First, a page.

Although local government was mainly successful, there were still some examples of small disturbances from 1586-1601, particularly in the south east of England. It could be argued that these disturbances show unhappiness within the people which undermines the system therefore showing an unsuccessful and inefficient government. However, these were very small and local issues, often centring on food shortages or opposition towards enclosure.
Therefore they would not have been a serious threat to the stability of the country, as they weren’t directly opposing the queen or her main policies such as religion or foreign policy. There was also no attempt to overthrow her during her reign showing the government was successful and the majority of the population did not disagree with her policies. Disturbances such as these would only become a threat to the crown when members of the governing classes became involved and openly disagreed with the queens policies, which happened very rarely.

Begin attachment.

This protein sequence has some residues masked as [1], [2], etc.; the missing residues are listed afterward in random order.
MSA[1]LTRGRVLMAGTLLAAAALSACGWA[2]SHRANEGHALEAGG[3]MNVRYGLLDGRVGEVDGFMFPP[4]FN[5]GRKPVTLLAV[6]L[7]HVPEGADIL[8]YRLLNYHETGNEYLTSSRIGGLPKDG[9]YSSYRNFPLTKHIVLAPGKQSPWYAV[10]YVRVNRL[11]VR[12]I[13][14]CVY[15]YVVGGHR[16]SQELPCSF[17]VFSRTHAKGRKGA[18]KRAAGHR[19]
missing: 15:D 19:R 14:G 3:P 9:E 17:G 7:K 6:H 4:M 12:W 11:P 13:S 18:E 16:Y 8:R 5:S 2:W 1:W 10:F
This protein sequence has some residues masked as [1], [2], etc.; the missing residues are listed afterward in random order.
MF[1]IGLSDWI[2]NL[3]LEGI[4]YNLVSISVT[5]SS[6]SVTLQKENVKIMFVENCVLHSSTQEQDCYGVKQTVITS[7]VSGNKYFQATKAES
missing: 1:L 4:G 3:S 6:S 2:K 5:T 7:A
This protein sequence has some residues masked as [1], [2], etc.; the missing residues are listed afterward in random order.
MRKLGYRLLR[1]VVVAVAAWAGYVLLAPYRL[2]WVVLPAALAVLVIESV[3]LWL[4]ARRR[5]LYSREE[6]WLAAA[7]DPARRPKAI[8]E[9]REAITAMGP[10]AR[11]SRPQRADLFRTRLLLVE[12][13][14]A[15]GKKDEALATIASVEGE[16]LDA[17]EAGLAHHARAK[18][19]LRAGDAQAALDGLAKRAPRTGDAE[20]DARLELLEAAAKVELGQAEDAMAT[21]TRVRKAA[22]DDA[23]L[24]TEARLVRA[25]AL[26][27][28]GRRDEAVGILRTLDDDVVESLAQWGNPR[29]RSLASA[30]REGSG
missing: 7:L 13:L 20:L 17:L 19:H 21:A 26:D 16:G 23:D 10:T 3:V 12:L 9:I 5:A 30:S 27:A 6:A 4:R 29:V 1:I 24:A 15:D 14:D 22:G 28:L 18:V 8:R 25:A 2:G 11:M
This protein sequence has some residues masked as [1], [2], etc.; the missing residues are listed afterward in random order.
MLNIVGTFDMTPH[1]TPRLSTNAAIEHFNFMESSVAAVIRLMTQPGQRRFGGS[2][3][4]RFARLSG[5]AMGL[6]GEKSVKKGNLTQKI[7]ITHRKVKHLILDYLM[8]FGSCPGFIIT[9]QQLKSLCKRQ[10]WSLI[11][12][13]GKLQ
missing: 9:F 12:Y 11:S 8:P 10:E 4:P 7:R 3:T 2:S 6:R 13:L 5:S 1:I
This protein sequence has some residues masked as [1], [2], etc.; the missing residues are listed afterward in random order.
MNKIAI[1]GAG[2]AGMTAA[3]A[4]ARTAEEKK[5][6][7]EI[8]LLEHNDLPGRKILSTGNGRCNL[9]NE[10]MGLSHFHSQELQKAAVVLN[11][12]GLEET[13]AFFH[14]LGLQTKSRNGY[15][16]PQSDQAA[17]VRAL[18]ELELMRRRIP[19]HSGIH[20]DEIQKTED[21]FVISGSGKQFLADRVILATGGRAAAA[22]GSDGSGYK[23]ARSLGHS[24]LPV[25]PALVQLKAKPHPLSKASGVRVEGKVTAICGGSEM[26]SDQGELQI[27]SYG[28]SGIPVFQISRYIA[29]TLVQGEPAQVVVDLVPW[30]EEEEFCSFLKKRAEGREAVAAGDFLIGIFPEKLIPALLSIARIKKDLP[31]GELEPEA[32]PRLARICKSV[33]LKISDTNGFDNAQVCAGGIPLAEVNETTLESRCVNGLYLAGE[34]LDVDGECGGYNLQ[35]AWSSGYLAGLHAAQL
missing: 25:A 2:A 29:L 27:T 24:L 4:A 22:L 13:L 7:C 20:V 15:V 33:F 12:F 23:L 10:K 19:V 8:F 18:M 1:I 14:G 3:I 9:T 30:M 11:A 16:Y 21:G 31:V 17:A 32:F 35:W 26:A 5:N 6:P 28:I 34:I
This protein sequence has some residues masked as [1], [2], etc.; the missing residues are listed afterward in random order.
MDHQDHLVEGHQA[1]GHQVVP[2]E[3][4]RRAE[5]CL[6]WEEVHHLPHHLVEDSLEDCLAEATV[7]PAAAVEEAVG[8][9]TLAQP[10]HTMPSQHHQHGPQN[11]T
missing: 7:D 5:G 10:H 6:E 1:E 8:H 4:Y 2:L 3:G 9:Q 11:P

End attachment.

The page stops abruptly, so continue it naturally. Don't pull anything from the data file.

For example, the Earl of Essex who turned against the Queen in 1600 and attempted a revolt which later failed. However, this was more due to the fact that Elizabeth had removed his monopoly on sweet wines, therefore for financial reasons, than due to him opposing to her ideas or policies. Elizabeth’s government was further shown to be successful as rebellions such as this were stopped quickly and the leaders, including Essex, were executed. Another way of explaining the lack of direct opposition to the queen’s policies would be to look at the way local government was run.
This system could have fairly easily become corrupt as JP’s were unpaid local people, you could therefore argue that they knew what was best for their area and they could quietly ignore the queen’s orders if they believed it would benefit their area and reduce the risk of local riots over policies such as religion. Therefore lack of rebellions could not necessarily indicate whether or not people agreed with polices if the policies were not being enforced by their local governing classes. This ability to become corrupt could lead some people to say that local governments were inefficient and unsuccessful.